Friday, September 01, 2006

Tony Bennett

This year marks Tony Bennett's 80th year on planet earth. A new duets album is being released to mark the occasion. But it should also be occassion for Sony to re-think its slipshod reissue policy on Bennett's catalogue. For an artist of Bennett's caliber and influence, the simple fact that many of his LPs have never been reissued on CD is outrageous. Adding insult to injury, many of the CDs that are on the market are early CD-era relics with sub-par sound quality that are badly in need of fresh remastering. Others contain bonus tracks with no discernable relationship to the album. Meanwhile, Sony/BMG's Legacy label is busy cranking out deluxe-digipack Journey reissues.

I don't know who is at fault, Sony or Bennett's management, but despite the existence of some well-chosen anthologies, Tony Bennett's catalogue is a mess. There appears to be no rational reissue strategy at work. If you think I'm exaggerating, check out the discography from Bennett's website. Click on the individual releases, and notice how many say "Not currently available." I count over twenty. It's outrageous--a lot of these are amazing albums. While it's true that even the best of these albums were not as carefully thought out as Sinatra's Capitol "concept" records, that is no excuse for them being absent from the market altogether for such a long period of time.

Tony's artistry has near universal appeal. 90-year-old Grandmas, toddlers, and the hippest hipsters all find something that speaks to them in the magic of Tony's voice. When my son was two he saw a brief clip of Tony performing at the Newport Jazz Festival on TV, and he was absolutely captivated. So I threw "I Left My Heart in San Francisco" on the turntable for him, and for months all he wanted to hear was "Tony Bennett music." At one point he decided that the name "Tony Bennett" wasn't a good enough and that he should change his name to "Tony Soda." Since Bennett is only a stage name anyway, I felt like writing Mr. Anthony Benedetto and telling him that although he had a nice 50 year run with the name Bennett, my toddler felt it was time for a change of pace and perhaps he should consider changing his name to "Tony Soda." I never got around to that, but you have to admit "Tony Soda" has a certain ring-a-ding-ding to it.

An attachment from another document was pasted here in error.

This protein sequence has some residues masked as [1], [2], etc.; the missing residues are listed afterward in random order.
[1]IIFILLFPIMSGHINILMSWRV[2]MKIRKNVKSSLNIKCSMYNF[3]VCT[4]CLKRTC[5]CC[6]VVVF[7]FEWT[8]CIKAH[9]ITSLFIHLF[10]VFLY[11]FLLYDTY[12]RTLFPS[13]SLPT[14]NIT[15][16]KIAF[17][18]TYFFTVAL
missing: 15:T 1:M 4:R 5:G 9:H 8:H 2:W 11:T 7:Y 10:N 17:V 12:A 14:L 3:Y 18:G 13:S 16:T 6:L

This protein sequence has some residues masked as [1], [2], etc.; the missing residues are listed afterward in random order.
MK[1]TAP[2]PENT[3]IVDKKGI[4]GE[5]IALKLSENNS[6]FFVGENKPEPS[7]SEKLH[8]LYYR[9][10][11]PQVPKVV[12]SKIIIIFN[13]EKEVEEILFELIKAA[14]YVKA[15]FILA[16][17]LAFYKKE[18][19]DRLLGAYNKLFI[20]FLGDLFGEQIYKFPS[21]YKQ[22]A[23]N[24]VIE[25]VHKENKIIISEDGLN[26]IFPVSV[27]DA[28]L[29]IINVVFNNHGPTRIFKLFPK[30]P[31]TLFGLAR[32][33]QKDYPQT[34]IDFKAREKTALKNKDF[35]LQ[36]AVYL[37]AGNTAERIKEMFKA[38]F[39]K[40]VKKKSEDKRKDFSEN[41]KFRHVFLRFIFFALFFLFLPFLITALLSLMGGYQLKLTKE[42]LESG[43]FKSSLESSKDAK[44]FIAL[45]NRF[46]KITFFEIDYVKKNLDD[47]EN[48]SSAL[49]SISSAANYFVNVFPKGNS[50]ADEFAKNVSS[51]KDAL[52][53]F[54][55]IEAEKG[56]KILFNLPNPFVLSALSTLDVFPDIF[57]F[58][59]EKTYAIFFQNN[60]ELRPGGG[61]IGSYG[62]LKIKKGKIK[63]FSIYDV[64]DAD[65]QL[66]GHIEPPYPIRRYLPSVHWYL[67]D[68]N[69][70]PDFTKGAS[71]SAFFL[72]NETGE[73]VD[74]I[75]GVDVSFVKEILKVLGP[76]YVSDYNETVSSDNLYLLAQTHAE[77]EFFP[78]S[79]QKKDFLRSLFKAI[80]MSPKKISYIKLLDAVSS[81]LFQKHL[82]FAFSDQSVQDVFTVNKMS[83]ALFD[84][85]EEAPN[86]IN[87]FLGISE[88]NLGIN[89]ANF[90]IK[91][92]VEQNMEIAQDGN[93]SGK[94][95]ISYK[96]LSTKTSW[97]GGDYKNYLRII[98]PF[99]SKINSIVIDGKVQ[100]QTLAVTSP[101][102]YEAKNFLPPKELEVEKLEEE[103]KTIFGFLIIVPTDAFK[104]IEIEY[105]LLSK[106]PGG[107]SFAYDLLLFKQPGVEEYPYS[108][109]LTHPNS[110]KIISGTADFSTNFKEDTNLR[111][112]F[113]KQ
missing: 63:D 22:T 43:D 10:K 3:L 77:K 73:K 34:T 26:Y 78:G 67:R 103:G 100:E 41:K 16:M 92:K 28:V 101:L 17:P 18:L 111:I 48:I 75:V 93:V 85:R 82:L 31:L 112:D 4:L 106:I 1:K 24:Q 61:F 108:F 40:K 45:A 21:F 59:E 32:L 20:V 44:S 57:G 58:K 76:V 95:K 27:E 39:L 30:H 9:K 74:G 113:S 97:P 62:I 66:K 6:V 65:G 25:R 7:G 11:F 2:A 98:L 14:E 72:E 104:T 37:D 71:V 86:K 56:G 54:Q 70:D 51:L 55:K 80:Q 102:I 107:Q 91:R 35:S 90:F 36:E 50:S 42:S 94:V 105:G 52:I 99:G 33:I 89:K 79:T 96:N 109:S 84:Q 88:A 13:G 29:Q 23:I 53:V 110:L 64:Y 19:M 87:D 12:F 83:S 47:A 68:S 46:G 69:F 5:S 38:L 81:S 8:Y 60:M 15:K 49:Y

Anyway, this version of "Speak Low" comes from one of Tony Soda's best LPs, When Lights Are Low. Amazingly, this LP has never been reissued on CD in the United States. It's a wonderful relaxed, jazzy session he cut with just his then regular trio fronted by pianist Ralph Sharon, and the easy interplay between singer and instrumentalists is evident. This album is the equal of his more celebrated sessions with legendary pianist Bill Evans. Some key tracks from the album can be found on the 50 Years of Artistry and Jazz anthologies, but not this one. Enjoy!

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